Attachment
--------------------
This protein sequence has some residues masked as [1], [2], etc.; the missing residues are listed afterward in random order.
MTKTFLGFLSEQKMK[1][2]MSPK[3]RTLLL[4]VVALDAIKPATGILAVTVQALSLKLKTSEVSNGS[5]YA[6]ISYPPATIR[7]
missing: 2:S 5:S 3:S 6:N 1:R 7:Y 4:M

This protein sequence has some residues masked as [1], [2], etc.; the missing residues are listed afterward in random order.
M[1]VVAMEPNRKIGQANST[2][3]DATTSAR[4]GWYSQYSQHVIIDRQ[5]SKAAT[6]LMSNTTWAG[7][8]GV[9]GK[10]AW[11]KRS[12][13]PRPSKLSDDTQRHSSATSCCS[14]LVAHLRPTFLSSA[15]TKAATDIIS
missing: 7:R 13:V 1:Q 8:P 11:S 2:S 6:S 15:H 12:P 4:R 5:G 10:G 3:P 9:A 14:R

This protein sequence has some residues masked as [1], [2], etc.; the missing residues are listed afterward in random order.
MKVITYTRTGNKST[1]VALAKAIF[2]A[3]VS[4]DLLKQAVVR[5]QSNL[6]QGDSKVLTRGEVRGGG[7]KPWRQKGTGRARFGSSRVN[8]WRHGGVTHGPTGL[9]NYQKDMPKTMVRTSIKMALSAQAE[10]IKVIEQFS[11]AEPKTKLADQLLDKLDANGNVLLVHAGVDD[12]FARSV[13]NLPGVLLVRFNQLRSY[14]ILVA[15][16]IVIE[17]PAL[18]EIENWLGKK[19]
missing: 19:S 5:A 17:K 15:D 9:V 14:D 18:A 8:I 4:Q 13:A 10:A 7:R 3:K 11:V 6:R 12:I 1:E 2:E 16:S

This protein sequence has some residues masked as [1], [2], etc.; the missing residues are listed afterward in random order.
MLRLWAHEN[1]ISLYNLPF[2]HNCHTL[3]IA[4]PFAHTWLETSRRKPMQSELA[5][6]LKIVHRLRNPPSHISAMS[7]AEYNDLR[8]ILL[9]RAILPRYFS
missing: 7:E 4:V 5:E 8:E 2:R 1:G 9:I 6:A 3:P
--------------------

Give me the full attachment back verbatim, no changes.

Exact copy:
This protein sequence has some residues masked as [1], [2], etc.; the missing residues are listed afterward in random order.
MTKTFLGFLSEQKMK[1][2]MSPK[3]RTLLL[4]VVALDAIKPATGILAVTVQALSLKLKTSEVSNGS[5]YA[6]ISYPPATIR[7]
missing: 2:S 5:S 3:S 6:N 1:R 7:Y 4:M

This protein sequence has some residues masked as [1], [2], etc.; the missing residues are listed afterward in random order.
M[1]VVAMEPNRKIGQANST[2][3]DATTSAR[4]GWYSQYSQHVIIDRQ[5]SKAAT[6]LMSNTTWAG[7][8]GV[9]GK[10]AW[11]KRS[12][13]PRPSKLSDDTQRHSSATSCCS[14]LVAHLRPTFLSSA[15]TKAATDIIS
missing: 7:R 13:V 1:Q 8:P 11:S 2:S 6:S 15:H 12:P 4:R 5:G 10:G 3:P 9:A 14:R

This protein sequence has some residues masked as [1], [2], etc.; the missing residues are listed afterward in random order.
MKVITYTRTGNKST[1]VALAKAIF[2]A[3]VS[4]DLLKQAVVR[5]QSNL[6]QGDSKVLTRGEVRGGG[7]KPWRQKGTGRARFGSSRVN[8]WRHGGVTHGPTGL[9]NYQKDMPKTMVRTSIKMALSAQAE[10]IKVIEQFS[11]AEPKTKLADQLLDKLDANGNVLLVHAGVDD[12]FARSV[13]NLPGVLLVRFNQLRSY[14]ILVA[15][16]IVIE[17]PAL[18]EIENWLGKK[19]
missing: 19:S 5:A 17:K 15:D 9:V 14:D 18:A 8:I 4:Q 13:A 10:A 7:R 3:K 11:V 6:R 12:I 1:E 2:E 16:S

This protein sequence has some residues masked as [1], [2], etc.; the missing residues are listed afterward in random order.
MLRLWAHEN[1]ISLYNLPF[2]HNCHTL[3]IA[4]PFAHTWLETSRRKPMQSELA[5][6]LKIVHRLRNPPSHISAMS[7]AEYNDLR[8]ILL[9]RAILPRYFS
missing: 7:E 4:V 5:E 8:E 2:R 1:G 9:I 6:A 3:P